Avoid get-rich-quick schemes

March 11, 2021
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By Rob Schulz

Mansfield Record

My spring skeet league starts next week, so I dropped into Academy Surplus during lunch today to grab some 12-gauge shotgun shells. The place was an ammunition circus. Lucky for me, a truck had arrived earlier that morning, so I was able to purchase my two-box allotment.

For most of the pandemic, ammunition of all kinds has been scarce. Why? The simple answer is a massive demand that far outweighs the supply. Apparently, there are people able and willing to buy as much ammunition as they can find. Some are hoarding it in their garages out of fear of apocalyptic zombies, gun law changes or both. Others are reselling for a profit.

A similar phenomenon occurred around another commodity much closer and dearer to my daily quality of life: toilet paper. Fortunately, the toilet paper crisis of 2020 has subsided, but who knows what crazy crisis people will think up next?

In the investing world, we have had some similar instances of over-demand. Take bitcoin and all of the various cryptocurrencies. There is very little reason for any cryptocurrency to have much value at all. Yet, their prices move in tremendous swings based solely on how bad people want to own it. Some of this bizarre behavior has recently landed on random stocks that get pumped up on internet boards by part-time investors looking for a quick buck.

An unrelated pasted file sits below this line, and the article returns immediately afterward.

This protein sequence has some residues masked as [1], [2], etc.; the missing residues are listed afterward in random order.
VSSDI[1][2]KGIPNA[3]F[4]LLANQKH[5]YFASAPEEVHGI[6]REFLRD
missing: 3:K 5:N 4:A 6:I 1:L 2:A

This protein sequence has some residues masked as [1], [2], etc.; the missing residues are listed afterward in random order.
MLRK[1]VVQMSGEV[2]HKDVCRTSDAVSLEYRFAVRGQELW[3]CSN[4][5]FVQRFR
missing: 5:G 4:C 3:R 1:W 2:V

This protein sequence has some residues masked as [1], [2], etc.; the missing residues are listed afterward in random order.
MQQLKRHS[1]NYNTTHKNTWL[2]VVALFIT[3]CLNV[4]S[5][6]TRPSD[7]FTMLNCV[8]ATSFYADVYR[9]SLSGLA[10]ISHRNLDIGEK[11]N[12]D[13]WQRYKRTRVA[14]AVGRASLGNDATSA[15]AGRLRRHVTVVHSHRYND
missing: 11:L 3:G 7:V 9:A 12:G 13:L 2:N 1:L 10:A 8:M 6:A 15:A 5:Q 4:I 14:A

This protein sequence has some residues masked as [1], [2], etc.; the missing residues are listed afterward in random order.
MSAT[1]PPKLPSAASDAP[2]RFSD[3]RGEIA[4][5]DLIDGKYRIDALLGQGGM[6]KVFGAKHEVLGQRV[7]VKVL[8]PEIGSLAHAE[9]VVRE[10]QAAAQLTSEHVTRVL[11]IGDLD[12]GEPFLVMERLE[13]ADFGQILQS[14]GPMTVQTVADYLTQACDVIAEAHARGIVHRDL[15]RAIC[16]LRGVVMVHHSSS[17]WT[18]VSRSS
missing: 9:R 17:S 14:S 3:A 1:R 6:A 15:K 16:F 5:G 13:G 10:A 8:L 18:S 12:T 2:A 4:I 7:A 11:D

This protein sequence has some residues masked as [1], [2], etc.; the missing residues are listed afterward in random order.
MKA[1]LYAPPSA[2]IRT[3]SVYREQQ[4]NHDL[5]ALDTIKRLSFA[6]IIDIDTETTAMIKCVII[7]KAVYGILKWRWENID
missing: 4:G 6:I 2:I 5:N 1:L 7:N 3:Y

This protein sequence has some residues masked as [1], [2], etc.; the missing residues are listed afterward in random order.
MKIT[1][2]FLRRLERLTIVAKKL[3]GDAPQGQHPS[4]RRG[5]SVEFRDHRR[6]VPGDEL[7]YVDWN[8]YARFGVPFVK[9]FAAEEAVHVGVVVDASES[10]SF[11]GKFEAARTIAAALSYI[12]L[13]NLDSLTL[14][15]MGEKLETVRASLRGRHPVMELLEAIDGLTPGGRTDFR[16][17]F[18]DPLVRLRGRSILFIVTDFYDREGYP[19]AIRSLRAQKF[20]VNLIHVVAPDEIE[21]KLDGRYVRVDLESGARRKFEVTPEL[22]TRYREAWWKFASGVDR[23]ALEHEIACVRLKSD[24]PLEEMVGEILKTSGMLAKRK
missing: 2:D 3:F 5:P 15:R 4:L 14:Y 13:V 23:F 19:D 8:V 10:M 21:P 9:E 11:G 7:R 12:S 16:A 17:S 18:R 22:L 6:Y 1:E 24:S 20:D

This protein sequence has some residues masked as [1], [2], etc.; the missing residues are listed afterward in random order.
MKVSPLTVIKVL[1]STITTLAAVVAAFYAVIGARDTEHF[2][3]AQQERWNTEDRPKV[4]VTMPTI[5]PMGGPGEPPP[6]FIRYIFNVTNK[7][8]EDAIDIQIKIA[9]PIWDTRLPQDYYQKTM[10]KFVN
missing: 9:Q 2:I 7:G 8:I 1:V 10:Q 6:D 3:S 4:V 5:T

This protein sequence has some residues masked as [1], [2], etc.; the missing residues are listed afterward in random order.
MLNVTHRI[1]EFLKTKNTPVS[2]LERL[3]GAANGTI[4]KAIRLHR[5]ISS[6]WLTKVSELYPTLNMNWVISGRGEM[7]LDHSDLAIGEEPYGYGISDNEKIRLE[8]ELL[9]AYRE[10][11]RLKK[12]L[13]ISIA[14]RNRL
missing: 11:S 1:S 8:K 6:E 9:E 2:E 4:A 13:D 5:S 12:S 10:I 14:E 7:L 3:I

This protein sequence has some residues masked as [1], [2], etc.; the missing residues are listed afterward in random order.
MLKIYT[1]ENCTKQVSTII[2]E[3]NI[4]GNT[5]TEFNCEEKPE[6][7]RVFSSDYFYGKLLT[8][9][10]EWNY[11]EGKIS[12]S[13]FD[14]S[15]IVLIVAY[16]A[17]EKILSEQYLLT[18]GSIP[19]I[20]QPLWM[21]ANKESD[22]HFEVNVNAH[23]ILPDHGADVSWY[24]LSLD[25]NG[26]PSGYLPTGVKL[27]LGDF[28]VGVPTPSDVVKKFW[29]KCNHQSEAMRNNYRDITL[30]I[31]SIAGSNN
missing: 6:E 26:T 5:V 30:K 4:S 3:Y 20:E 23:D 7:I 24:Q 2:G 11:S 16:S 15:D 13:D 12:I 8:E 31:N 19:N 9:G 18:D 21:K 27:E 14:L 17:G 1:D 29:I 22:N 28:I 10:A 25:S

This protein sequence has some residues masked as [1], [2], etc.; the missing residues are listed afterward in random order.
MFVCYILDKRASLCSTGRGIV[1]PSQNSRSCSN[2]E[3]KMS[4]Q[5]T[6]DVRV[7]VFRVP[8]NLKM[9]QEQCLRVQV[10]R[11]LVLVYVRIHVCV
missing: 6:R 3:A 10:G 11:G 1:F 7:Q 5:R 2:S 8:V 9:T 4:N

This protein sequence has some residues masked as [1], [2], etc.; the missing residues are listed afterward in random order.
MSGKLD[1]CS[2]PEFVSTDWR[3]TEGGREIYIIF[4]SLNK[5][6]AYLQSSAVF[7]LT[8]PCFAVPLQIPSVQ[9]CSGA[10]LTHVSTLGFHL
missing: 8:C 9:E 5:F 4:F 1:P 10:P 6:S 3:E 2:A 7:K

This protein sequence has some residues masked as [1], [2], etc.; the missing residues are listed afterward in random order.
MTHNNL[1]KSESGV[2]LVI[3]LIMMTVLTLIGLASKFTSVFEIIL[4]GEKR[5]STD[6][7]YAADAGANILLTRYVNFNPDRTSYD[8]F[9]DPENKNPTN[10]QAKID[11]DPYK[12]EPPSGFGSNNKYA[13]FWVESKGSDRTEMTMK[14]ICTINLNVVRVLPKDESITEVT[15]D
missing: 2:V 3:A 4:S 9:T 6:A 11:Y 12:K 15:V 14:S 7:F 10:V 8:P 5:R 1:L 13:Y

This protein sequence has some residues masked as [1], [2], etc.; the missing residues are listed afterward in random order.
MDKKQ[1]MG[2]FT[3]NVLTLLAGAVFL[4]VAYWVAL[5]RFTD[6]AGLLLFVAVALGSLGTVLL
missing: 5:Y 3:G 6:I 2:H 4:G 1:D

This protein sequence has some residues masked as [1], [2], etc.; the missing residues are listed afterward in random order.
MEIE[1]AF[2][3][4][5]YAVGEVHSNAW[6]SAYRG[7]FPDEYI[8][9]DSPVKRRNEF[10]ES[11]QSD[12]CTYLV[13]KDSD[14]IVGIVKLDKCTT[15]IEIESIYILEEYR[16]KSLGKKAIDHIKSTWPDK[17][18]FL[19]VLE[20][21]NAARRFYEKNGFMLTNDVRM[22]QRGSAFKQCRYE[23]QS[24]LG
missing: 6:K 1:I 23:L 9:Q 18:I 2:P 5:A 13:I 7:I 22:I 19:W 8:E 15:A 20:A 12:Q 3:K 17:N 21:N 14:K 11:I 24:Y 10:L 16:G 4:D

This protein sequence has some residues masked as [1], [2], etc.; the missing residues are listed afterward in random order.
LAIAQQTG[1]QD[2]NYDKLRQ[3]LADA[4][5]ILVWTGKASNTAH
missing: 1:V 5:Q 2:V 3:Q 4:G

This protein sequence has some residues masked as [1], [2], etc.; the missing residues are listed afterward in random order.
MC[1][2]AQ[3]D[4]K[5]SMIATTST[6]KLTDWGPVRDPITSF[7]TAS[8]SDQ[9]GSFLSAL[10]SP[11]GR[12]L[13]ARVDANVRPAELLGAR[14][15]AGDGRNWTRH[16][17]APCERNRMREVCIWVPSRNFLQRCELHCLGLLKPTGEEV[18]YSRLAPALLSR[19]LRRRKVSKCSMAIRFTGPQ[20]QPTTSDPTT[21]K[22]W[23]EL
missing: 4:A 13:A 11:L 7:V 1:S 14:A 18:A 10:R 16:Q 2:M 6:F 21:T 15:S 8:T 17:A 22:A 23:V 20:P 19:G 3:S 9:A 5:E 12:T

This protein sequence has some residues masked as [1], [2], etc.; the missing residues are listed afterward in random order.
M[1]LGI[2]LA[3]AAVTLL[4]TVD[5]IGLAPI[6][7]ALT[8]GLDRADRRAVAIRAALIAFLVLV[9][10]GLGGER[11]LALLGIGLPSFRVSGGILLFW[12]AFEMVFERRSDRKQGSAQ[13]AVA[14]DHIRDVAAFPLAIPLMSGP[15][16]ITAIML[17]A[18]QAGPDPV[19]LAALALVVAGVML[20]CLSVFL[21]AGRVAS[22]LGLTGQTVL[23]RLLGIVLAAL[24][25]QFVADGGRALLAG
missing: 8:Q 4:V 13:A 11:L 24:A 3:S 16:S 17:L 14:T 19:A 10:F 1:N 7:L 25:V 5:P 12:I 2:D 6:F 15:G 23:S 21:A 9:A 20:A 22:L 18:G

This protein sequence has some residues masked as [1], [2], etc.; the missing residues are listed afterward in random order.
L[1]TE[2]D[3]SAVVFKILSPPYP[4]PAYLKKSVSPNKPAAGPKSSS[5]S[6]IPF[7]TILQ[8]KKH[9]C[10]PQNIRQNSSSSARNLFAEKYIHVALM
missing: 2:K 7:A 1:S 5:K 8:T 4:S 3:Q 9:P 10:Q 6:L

What does all of this have to do with anything? Absolutely nothing. Avoid investing in something solely out of hope that somebody else will want to pay more for it. I know that’s a strong statement and that all of my previous examples disprove it. Still, I’m talking about long-term, real accumulation of wealth, not the quick and fleeting temporary gains many people seem to be enamored with.

Try to invest in things that have value, and they will be more likely to hold their value over the long term. It doesn’t matter if it’s a nice piece of real estate, a company or a fine work of art. Time and time again, we get rudely reminded that value is much more important than demand.

Rob Schulz is a local Certified Financial Planner and author of “Thoughts on Things Financial: Your Guide to a Chaotic Money World.” He can be reached at rob.schulz@schulzwealth.com. Buy his book here: https://www.schulzwealth.com/book/

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